Although the U.S. is gearing up for another election cycle and scripted shows have leaned into topical issue storytelling, Television Academy voters have pumped the brakes a little when it comes to celebrating political fare.
Two stalwarts of Emmys past that have politicians as their central characters drew less attention than they did previously: HBO’s “Veep,” which came to a raucous end this year, garnered nine total nominations — significantly fewer than the previous time it was eligible (in 2017, when it scored 17). Over at Netflix, “House of Cards” picked up only three nominations, the lowest total of its run.
“The Good Fight” previously had been nominated in musical categories, but its third season attracted extra attention for tackling President Trump head-on with its satire, including a storyline in which Christine Baranski’s character forms a resistance group to his administration, and one in which the law firm deals with a client who might be his wife, Melania. While some predicted it could crack into the drama series races this year, the CBS All Access series was snubbed completely.
One intriguing question was whether “Brexit,” which scored a nom in the TV movie category, would gain recognition for lead Benedict Cumberbatch, who has a cluster of nominations to his name for “Sherlock” and “Patrick Melrose.” Turns out the actor, who plays Vote Leave campaign director Dominic Cummings in the film, didn’t quite do enough to break into a tough lead actor in a limited series/TV movie category, which included fellow Brits Hugh Grant and Jared Harris. However, Grant also played a politician in “A Very English Scandal,” so in a sense the category did include a small nod to politics.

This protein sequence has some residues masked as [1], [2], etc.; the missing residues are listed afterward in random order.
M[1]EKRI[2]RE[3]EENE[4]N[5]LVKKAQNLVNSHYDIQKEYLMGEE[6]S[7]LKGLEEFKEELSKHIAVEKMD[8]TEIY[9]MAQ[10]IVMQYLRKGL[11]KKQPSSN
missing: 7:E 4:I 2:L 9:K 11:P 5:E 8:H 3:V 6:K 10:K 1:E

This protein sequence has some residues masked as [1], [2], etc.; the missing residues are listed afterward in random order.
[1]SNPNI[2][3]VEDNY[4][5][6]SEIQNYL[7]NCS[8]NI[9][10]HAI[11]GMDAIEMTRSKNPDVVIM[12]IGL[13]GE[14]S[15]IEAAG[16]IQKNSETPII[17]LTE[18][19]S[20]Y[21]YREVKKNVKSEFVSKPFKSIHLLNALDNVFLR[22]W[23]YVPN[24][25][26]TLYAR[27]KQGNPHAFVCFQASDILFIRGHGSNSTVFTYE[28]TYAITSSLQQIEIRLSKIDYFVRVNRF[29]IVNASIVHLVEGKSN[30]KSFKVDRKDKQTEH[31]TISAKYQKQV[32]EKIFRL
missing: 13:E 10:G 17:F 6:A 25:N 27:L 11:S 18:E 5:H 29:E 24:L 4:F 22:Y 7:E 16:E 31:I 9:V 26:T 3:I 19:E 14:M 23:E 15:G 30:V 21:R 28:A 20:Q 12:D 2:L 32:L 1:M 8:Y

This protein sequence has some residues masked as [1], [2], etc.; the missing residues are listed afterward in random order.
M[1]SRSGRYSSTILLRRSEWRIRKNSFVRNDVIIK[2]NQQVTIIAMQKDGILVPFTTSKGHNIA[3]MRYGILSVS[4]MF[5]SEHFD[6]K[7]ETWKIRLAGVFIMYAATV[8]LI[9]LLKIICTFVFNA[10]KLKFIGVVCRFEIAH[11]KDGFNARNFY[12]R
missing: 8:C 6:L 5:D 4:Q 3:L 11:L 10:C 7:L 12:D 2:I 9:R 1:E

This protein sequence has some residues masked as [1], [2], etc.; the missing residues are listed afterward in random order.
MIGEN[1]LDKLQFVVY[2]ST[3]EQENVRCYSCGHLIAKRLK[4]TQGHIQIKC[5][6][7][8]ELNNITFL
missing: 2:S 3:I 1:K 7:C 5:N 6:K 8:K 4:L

In terms of series with larger political implications, Ava DuVernay’s Netflix limited series “When They See Us,” about the Exonerated Five, smashed onto the awards scene with 16 nominations, finishing as the streamer’s most-nominated show and seventh most recognized overall. And the first season of FX’s ballroom-culture drama “Pose,” which deals with issues of LGBTQ representation and rejection as well as the 1980s AIDS crisis, scored six nominations, including drama series, right out of the gate. Both series resonated with audiences, and now it’s clear that voters feel the same way. But both are period pieces that don’t reflect the world exactly as it is today. And as the current real world becomes more tumultuous, reel worlds that leaned further into fantasy were more widely celebrated.
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